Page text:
Diagnostic instruments and questionnaires
Patients: Diagnoses for specific phobia for spider was based on the Diagnostic and Statistical Manual of Mental Disorders, fourth edition (DSM-IV) . Specifically, we used a computer-based structured clinical interview (DIA-X)  which is based on the Composite International Diagnostic Interview (CIDI) . Patients were screened for possible axis II disorders, respectively personality accentuation using SKID-II-questionnaire . The SKID-II is an efficient, user-friendly instrument that helps to make standardized, reliable, and accurate diagnoses of the 10 DSM-IV Axis II personality disorders.
Control subjects: SCL-90-R was used as short screening to exclude Axis-I disorders (such as anxiety disorders and depression) in the control subjects .
All subjects filled out the German version of the Spider Phobia Questionnaire (SPQ)  and a questionnaire for the assessment of disgust sensitivity (FEE) . The SPQ is a validated self-report questionnaire widely used for assessing spider phobic symptom severity. It consists of 31 items which could be answered by “true” or “false” statements. Subjects with a SPQ (range 0-31) score of less than 21 “true” statements were treated as healthy controls. The FEE is a further development of the English Disgust Scale . It is used to measure individual differences in sensitivity to disgust, and to examine the relationships among different kinds of disgust. Humans with a high disgust sensitivity show longer and more intensive disgust reactions than those with lower disgust sensitivity. Disgust sensitivity is treated as a vulnerability factor for the development and maintenance of disorders such as phobias. Participants had to rate how disgusted they feel when confronted with several stimuli on a five-points Likert-scale (0 = ‘not disgusting at all’ to4 = ‘very disgusting’). A total score (range: 0–148) can be calculated which captures a measure for overall disgust sensitivity towards disgust-eliciting stimuli. State (both groups) and trait anxiety (only in patient group) were measured using the German version of the State-Trait Anxiety Inventory (STAI) . The STAI consists of two 20-item scales for measuring the anxiety intensity as an emotional state and individual differences in anxiety proneness as a personality trait. The STAI state reports the intensity of anxiety feelings at the moment of assessment. Responses to the STAI trait items requests subjects to indicate how they generally feel. Both scales range from 20 to 80 points. Handedness was assessed via the Edinburgh Handedness Inventory (EHI) .
Magnetic resonance imaging was performed on a 3 T Siemens Magnetom Trio Scanner (Erlangen, Germany) equipped with a standard radio-frequency head coil. For structural images, a high-resolution 3D T1-weighted imaging protocol (modified driven equilibrium Fourier transform, MDEFT ) was used, resulting in 176 sagittal slices of 1.0 mm thickness, 256×256 mm field of view (FOV), and a matrix size of 256×256, resulting in a voxel size of 1x1x1mm. Further scan parameters were 7.92 ms repetition time (TR) 2.48 ms echo time (TE) and 910 ms inversion time (Ti) for an optimal contrast-to-noise ratio (see ). Subjects were measured within their luteal phase of their menstrual cycle, because a study in healthy female subjects revealed an increase in AMV during the premenstrual phase compared to the late follicular phase .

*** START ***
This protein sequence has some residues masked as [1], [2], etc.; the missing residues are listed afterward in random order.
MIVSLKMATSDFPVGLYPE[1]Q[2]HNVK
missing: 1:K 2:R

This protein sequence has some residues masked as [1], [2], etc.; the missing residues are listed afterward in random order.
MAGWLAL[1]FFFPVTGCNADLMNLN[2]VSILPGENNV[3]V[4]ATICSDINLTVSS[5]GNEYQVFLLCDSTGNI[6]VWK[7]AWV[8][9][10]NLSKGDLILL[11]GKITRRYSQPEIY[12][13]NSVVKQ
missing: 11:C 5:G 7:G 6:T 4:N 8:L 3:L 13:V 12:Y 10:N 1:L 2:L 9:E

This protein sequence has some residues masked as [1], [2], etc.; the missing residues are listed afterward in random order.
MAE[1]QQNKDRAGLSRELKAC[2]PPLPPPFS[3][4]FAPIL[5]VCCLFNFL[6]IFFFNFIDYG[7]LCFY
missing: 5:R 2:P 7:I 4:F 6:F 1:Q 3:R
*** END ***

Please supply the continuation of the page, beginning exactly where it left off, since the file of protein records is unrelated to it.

Segmentation of the amygdala
Brain volume measurement
To correct for variations in individual’s head size, the measured AMV were divided by the total intracranial volume (ICV). For each subject, the ICV was measured applying the software tool “BET” (Brain extraction tool) , provided as part of the FSL software distribution. The extracted voxels were then summed up to provide an estimate of the ICV.
SPSS 19 software (SPSS Inc., Armonk, NY) was employed for statistical analyses. The following tests were used for the statistical analyses: two-sample independent t-tests to compare differences between groups for demographic, clinical and for brain volume variables; relative amygdala volume values (corrected for ICV) were used for the multifactorial ANCOVA with group as between-subject factor and left and right amygdala as the dependent factors; for the association between AMV and clinical features, we computed Spearman correlations and Wilcoxon’s test was applied for comparisons of variables which were not normally distributed (SPQ and STAI state pre). In order to check whether the data is normally distributed, the Mauchly-Test of Sphericity was applied. The effects of BMI and age on AMV were examined with separate regression analyses with BMI or age as independent variables and left or right amygdala volume as dependent variables. For all statistical analyses, p values of <.05 (two-sided) were considered as significant results.
Demographic and psychological measures
Demographic and clinical characteristics of the patients and their control group
Equality of variance
Age at onset
Duration of illness (years)
STAI state pre / post scanning